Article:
What French Girls Will (and Won't) Wear for the Holidays


Sandra Semburg

As it turns out, celebrating the holidays in France doesn't sound all that different from celebrating stateside. "Usually it's a family time, very relaxed, good homemade food, foie gras, champagne, etc.," says Judith Milgrom, designer of Parisian label Maje. But while there may be similarities (excluding the foie gras), the holiday uniform for French women is distinct. "I think we might opt for a less dressy look than Americans," Milgrom notes. "Or if we dress up, we'll go with a faux non-makeup look and leave our hair undone, natural. It’s always a question of balance. We do our best to look cool, but it actually takes time."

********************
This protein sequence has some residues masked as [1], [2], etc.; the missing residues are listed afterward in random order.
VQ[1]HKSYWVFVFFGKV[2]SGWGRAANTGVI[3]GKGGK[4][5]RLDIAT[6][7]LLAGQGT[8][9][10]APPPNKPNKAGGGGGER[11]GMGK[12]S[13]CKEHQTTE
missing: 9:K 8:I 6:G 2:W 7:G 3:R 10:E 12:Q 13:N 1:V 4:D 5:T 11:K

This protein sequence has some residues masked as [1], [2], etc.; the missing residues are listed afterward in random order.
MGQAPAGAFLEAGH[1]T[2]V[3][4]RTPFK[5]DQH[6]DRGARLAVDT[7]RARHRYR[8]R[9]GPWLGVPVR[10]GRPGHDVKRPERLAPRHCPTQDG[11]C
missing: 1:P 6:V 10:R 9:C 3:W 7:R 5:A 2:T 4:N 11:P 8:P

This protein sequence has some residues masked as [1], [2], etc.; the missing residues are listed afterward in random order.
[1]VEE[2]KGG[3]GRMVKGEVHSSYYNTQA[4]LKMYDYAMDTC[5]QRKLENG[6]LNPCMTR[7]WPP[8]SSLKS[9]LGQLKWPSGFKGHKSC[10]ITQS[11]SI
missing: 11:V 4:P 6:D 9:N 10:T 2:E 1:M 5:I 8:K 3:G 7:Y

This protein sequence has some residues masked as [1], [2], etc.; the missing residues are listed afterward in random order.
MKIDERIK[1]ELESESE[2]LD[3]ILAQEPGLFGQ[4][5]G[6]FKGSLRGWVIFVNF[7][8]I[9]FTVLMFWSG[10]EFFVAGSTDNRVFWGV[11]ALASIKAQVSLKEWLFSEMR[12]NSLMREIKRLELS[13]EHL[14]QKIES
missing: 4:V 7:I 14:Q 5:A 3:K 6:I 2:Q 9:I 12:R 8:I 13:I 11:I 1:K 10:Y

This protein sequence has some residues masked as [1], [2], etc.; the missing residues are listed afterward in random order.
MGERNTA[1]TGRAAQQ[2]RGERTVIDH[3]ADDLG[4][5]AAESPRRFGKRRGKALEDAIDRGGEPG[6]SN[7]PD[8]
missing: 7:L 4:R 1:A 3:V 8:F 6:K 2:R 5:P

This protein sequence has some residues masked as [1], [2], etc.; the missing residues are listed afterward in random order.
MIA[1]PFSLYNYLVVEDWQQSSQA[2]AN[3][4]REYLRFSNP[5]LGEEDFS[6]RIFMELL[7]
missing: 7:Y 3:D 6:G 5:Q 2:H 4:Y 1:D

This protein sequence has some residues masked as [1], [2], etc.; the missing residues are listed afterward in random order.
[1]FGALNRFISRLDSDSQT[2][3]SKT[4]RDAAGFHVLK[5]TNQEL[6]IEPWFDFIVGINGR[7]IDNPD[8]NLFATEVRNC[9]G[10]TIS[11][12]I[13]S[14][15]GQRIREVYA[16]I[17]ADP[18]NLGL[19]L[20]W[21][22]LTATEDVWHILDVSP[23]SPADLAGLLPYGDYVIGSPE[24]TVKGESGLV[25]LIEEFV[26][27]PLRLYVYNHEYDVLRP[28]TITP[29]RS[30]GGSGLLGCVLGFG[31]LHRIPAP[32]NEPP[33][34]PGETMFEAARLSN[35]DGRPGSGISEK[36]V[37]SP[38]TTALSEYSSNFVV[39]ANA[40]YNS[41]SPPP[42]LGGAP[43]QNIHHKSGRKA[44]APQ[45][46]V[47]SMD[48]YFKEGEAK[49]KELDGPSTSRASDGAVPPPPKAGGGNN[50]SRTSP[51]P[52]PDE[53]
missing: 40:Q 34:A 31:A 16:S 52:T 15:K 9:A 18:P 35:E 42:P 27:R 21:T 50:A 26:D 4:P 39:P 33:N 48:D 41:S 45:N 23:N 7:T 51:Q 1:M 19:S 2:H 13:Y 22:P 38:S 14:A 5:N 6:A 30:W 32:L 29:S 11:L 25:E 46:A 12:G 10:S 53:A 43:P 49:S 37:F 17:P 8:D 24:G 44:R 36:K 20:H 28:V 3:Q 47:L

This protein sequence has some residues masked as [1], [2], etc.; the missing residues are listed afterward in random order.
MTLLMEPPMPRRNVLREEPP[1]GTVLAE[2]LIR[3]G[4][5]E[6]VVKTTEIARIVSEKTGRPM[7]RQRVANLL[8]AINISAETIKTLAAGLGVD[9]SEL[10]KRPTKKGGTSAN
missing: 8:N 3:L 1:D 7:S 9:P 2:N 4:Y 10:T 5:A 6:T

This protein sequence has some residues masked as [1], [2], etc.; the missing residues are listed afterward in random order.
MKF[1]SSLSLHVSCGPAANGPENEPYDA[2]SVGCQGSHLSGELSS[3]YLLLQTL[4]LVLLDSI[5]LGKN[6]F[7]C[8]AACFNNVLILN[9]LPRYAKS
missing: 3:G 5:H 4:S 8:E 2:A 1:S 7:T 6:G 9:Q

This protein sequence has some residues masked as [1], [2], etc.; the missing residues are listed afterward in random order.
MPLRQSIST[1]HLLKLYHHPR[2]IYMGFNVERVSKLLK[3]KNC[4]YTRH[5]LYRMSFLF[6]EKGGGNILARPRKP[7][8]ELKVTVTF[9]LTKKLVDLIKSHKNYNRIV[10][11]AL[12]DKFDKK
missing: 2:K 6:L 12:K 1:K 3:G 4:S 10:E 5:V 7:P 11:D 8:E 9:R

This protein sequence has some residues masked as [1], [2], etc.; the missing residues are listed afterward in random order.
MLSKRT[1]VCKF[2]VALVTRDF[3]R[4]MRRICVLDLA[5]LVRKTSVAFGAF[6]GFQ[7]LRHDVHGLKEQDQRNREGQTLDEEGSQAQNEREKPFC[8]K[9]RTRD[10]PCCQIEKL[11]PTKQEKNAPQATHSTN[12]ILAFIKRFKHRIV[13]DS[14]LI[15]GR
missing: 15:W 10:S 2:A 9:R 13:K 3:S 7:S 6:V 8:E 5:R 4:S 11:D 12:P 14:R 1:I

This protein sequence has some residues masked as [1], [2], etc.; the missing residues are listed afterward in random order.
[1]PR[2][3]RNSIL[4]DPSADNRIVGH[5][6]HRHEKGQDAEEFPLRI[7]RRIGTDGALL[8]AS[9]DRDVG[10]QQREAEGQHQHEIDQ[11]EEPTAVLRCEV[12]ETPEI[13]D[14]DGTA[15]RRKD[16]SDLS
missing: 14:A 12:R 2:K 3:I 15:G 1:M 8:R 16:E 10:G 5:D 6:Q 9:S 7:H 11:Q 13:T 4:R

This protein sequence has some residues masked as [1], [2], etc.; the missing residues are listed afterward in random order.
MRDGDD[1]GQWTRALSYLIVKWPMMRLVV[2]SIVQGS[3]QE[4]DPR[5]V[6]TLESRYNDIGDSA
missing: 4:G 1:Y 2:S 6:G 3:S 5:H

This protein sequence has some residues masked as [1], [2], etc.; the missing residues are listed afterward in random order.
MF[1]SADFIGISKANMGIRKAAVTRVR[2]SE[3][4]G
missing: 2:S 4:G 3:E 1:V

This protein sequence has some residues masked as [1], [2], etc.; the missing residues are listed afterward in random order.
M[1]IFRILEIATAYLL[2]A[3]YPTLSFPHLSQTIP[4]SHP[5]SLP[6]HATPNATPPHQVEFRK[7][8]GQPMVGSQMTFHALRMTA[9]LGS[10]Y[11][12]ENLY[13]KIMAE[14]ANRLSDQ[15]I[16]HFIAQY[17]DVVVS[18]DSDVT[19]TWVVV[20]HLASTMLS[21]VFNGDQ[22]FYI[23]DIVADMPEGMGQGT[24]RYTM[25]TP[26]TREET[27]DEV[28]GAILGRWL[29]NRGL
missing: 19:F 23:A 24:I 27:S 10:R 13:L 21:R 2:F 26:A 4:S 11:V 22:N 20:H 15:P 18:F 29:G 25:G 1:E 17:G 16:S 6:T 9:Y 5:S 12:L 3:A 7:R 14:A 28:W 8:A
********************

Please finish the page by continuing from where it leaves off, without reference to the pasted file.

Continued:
And as for New Year's, like us, the French also love a little sparkle: "Anything glitter, embroidered, lace, sequins, metallic, gold, rhinestones… but never too much. High heels are an option, but we also like to twist an evening dress with flats. If we wear high heels, we take them off while dancing on the dance floor." So what are the five holiday staples of French women? We asked Milgrom to fill us in. Her picks are a little black dress, a tuxedo jacket (with matching pants), a mini bag, a statement coat, and simple, easy-to-dance-in heels. Below, we're shopping out each pick for you. Just remember, in Milgrom's words, "imperfection is beautiful," so don't stress too hard about pulling off an exact ensemble. Wear what you enjoy.

Shop it all below!

Mini Purse

Mango Velvet Blazer ($130) and Slim-Fit Stretch Trousers ($100)

Blazer available in sizes XS to XL. Pants available in sizes 10 to 22.

Maje Wool Blend Tailored Jacket ($470and 7/8 Length Crepe Trousers ($325)

Jacket available in sizes S to L. Pants available in sizes XS to L.

Want more? Here's a French woman's take on winter dressing.

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